You may not think you need this post, but you do. We all do. Because one day, it’s going to happen. You’ll be watching your kids, and your neighbor will run to the grocery store, and your other neighbor will have a gallbladder attack, and, BOOM.
Before you know it, there are seventeen (or maybe five, but it feels like seventeen) rambunctious, bored, destructive four-year-olds playing hopscotch with your Tupperware.
And no one’s mom is coming for a looooong time.
What do you do?
Here are a few ideas to tuck away in your mental repertoire and pull out in an emergency situation. Like how you’d use a steel flashlight to break a car window when you fell in a pond.
Kind of like that.
Less dramatically, you could also incorporate these into a Sunday school routine, or a group preschool. But I like to make it sound more emergency than that. Cause that’s what I do. Without further ado:
- Draw a story. Find a good, short book. Read it, with animation. Then give each child a fresh piece of paper and some art medium. Ask them which part of the story they’re going to draw. Be sure to praise them relentlessly.
- Tea time. The key here is the build up, because it’s actually lame (I know…shocking, with such an exciting name.) Get small cups (non-sippy). Fill them with a little water and call everyone to the table. Inform them that you are having grown-up tea time. Have them sit up straight, call everyone “Mr. So-and-so,” and take turns asking each other questions. Give them the questions. Make them go around asking one another what they eat for breakfast, what show do they like to watch, what gift would they give their dad, etc. They think it’s a hoot. Also, you probably will, too. Most recently, one of my students told us her favorite animal was a hot dog.
- Tell a story. Everyone wants to say, “Oh, I’m horrible at telling stories. I have no imagination.” Well, you’re in luck. It requires absolutely no talent to tell a story to a preschooler. You could literally use the least interesting thing that happened to you yesterday. Let’s say you saw someone spill their water on the floor. Or that a dog barked at you on a walk. Or you heard a loud airplane. Anything is entertaining, if you ask, “And then do you know what happened?” after every. single. detail. And if you act as thrilled as if you are telling your engagement story.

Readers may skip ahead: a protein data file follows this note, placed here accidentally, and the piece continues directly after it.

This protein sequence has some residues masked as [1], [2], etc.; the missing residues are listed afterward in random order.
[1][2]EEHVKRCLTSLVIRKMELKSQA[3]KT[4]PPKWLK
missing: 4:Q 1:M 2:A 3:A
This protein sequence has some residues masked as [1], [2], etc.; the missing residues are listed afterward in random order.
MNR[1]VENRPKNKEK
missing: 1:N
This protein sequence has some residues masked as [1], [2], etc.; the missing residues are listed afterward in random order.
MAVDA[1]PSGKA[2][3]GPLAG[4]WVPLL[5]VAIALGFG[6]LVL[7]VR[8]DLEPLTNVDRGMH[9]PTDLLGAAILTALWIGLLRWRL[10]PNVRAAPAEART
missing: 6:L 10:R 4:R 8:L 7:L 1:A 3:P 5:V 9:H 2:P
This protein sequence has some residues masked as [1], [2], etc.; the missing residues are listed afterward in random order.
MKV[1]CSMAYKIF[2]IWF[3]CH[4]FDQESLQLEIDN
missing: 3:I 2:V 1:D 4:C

- Make dough. Give everyone a bowl and a spoon. Give each some flour, then some water. Let them “cook.” Now, look. I would put this in the category of “last resort.” Will it be a terrible mess? Yes. Will everyone’s mother be slightly to very annoyed? Yes. But will all children remain safe and engaged for at least 20 minutes. Definitely.
- Make soup. Related, but slightly cleaner. Get out a pot and large spoon for everyone. Begin to go through the house for “ingredients.” Sometimes you can get away with just a few, if they’re good. Actual real carrots and whole onions fit this category. And it doesn’t have to be real food. We’ve made golf ball and matchbox car soup for hours on end. Okay, it was probably 13 minutes. But in kid time, that’s significant.
- Science Experiment. This is just a home run. They will literally think you are a genius. Which you are, if you can entertain, and inform, a herd of preschoolers for over fifteen minutes. And, the good news is that almost ANYTHING counts as a “science experiment.” Here are a few things that have counted as experiments, and elicited a roomful of amazed squeals and giggles: raisins floating in a glass of soda, a fan moving different objects, how many beans float a boat, baking soda and vinegar making bubbles. Easy, cheesy. Home run.
- Stations. This is the most amazing one! It requires a little bit of prep work, but it pays dividends because it will occupy, and teach, a group of kids for a long time. What you need to do is scour your home for individual activities, the ones that you’ve probably been meaning to do with your child but haven’t in a while. Here are some examples:
- block puzzles
- alphabet matching game
- beads on a necklace
- stacking games
- block-type activities
- animal matching games
- any other game or activity suited for your child’s age
Give each child a project, and then have them switch after a few minutes. Two things are important. One, build it up. The first time we did this, I told the kids a story about a carnival, and how you take turns doing all the different activities. I said we were going to have our little carnival. Be sure you explain all the games before they start. Two, if the stations have lots of pieces, move the kids each time and not the stations. My mother-in-law, who is a former kindergarten teacher, suggested the “stations” routine, and I was just shocked at how well it worked!
So there are a few group activities we’ve been enjoying!